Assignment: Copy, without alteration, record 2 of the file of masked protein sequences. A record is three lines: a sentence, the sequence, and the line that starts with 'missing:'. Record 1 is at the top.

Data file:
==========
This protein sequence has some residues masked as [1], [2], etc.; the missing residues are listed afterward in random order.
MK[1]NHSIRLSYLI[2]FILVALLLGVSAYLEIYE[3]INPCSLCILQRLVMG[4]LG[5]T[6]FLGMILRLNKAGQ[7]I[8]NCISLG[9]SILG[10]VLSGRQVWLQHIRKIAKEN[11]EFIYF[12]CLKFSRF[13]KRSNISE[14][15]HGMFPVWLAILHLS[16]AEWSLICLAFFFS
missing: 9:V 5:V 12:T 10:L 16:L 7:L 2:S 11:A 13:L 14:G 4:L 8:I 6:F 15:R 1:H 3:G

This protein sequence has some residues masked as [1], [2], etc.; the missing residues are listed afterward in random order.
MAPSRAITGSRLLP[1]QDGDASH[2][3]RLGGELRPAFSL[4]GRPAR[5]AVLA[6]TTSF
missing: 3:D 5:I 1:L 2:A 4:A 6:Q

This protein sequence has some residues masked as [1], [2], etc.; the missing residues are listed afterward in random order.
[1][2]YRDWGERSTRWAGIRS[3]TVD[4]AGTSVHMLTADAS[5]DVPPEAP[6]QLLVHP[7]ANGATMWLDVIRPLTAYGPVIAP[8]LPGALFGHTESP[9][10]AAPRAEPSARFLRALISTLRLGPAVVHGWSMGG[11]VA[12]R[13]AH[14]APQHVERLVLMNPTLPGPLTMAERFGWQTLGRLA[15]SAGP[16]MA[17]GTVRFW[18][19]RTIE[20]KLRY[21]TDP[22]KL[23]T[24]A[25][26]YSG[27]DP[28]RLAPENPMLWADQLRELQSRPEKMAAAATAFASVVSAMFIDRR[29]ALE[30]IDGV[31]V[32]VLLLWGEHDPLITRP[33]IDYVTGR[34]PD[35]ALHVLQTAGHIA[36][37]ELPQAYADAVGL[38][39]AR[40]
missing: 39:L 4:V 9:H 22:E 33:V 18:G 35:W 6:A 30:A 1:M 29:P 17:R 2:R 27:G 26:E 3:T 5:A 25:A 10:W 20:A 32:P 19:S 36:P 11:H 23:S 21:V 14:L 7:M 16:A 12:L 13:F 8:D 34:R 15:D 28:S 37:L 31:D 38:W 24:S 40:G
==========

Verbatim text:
This protein sequence has some residues masked as [1], [2], etc.; the missing residues are listed afterward in random order.
MAPSRAITGSRLLP[1]QDGDASH[2][3]RLGGELRPAFSL[4]GRPAR[5]AVLA[6]TTSF
missing: 3:D 5:I 1:L 2:A 4:A 6:Q